The woman sits on a ledge that overhangs infinity. She looks down and kicks her legs.
The stars shine brilliant here, because the sun is only fractionally brighter than the rest of them. Sol lies almost perfectly below her. Of course up and down are defined only by the thrust axis of Yang Liwei. Upward, the black umbrella of the shield and the matter storage, and the docked ships which make Yang Liwei not just a mothership, but an entire traveling fleet. Down below, along the slim spine of the ship, the shielded bulb of the engine glows invisibly infrared. If she slips off this ledge, she will fall down the ship's length at one-third of an Earth gravity, not because there is anything pulling her, but because the ship is pulling away.
Yang Liwei is accelerating, slowly but inexorably, toward the stars.
She is of no single race or ancestry, and the light on her skin is the color of starlight: She drifts with her suit tinted clear so she can soak it up. She was nineteen years and nine months old at the moment the ship began its transtellar injection burn, although this is true only if you count by the calendar of a planet she has barely visited but will always love. She thinks you cannot help but love Earth if you grow up in space. You love Earth the way all adolescents secretly adore two-century-old video of nai nai and ye ye dancing on New Year's Eve. Earth does not ask too much. The colonies are demanding parents, but Earth is like a chill old grandam, simmering in weird art and weirder ideas, enthroned upon ecology older than Human time. Earth was the first terraformed world. Life made Earth livable.
She is going with Yang Liwei and the rest of Project Amrita to make new worlds.
She came because she saw an omen in a man's death. She was on EVA with him, repairing a jammed radiator fin on an uncrewed circum-Jovian platform. They worked in companionable silence, listening to the howl of the Jovian magnetosphere when it happened. A frozen rabbit embryo came out of deep space at forty kilometers per second and went through his faceplate. The rabbit must have been spilled in a biocontainer accident far from the sun to plunge back inward like a comet.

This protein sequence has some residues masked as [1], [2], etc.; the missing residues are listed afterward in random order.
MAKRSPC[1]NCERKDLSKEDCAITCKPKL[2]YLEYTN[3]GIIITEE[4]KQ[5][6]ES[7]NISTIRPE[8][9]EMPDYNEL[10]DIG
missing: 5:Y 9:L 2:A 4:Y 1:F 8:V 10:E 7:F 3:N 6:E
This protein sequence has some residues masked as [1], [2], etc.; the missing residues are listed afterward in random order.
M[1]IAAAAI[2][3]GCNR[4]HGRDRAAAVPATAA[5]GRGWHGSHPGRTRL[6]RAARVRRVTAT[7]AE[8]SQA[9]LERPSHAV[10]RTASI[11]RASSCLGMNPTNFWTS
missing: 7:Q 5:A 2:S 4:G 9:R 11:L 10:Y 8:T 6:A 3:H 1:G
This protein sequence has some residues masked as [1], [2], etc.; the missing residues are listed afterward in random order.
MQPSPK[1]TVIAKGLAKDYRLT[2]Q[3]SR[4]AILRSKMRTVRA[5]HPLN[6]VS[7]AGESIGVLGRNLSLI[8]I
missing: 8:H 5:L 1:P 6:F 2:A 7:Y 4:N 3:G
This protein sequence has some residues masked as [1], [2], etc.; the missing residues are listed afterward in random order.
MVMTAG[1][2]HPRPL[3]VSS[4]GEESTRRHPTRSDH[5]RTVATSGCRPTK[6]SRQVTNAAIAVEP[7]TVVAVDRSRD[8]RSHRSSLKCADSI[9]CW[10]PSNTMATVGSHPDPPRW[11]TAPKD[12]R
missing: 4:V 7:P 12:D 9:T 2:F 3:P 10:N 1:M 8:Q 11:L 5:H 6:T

Immediately afterward—for reasons very clear to her because she has always had a sense for the meaning of things, reasons very difficult to explain to others because she has always felt this sense was secret—she asked her mother if the family could travel with Project Amrita.
Amrita: the drink that endeth drinking, the bottomless cup. It is the quest to spread far beyond the solar system and to end Human dependence on the Traveler. It calls to those who see Humanity as a cocoon, an instar, a form ready to be shed.
She is an Auturge 3rd Class, a self-motivating subsystem of the ship's inclusive ecology, a term that spans technology, biology, and behavior, all of which must be maintained for the mission to succeed. Her task is to locate problems and report them to an Auturge 2nd Class, who will give her the tools she needs to repair them. But she never speaks to her 2nd. She never tells anyone about the problems she finds. Instead she fixes them herself. Her work has therefore assumed a magical quality: She appears where there is trouble, and shortly afterward, the trouble goes away. People have begun to leave gifts for her. Some of these gifts are questions. She answers the questions with a quiet confidence some would argue she has not earned. She knows she sees more of their lives than they see of hers—and that this mystery, this seeing-without-being-seen, grants her a kind of power that is like wisdom.
She lives outside the ship, suited and cocooned in a layer of cytogel, which keeps her surgically clean. She misses the wild zero-gravity fashions of her upbringing, clothes like drifting jellyfish that squirm away from snags, self-correcting darts in the fabric, silk like cool spilled alcohol. She misses the sense of oil and sweat on her skin, for the suit leaves her so clean that she feels skinned raw.
Still, she stays out here because she wants to feel the changing taste of starlight as the universe ahead blue-shifts. As Yang Liwei accelerates toward lightspeed, it moves faster and faster into the light coming from ahead. If light were like dust, it would strike Yang faster, but light can never change speed, so it gains energy instead. Red light is low energy, and blue-violet light is high energy, so the universe becomes blue.
Even now, the very tip of the visual spectrum, violet-blue light, is shifting up into invisible ultraviolet, the color of speed, the color of future.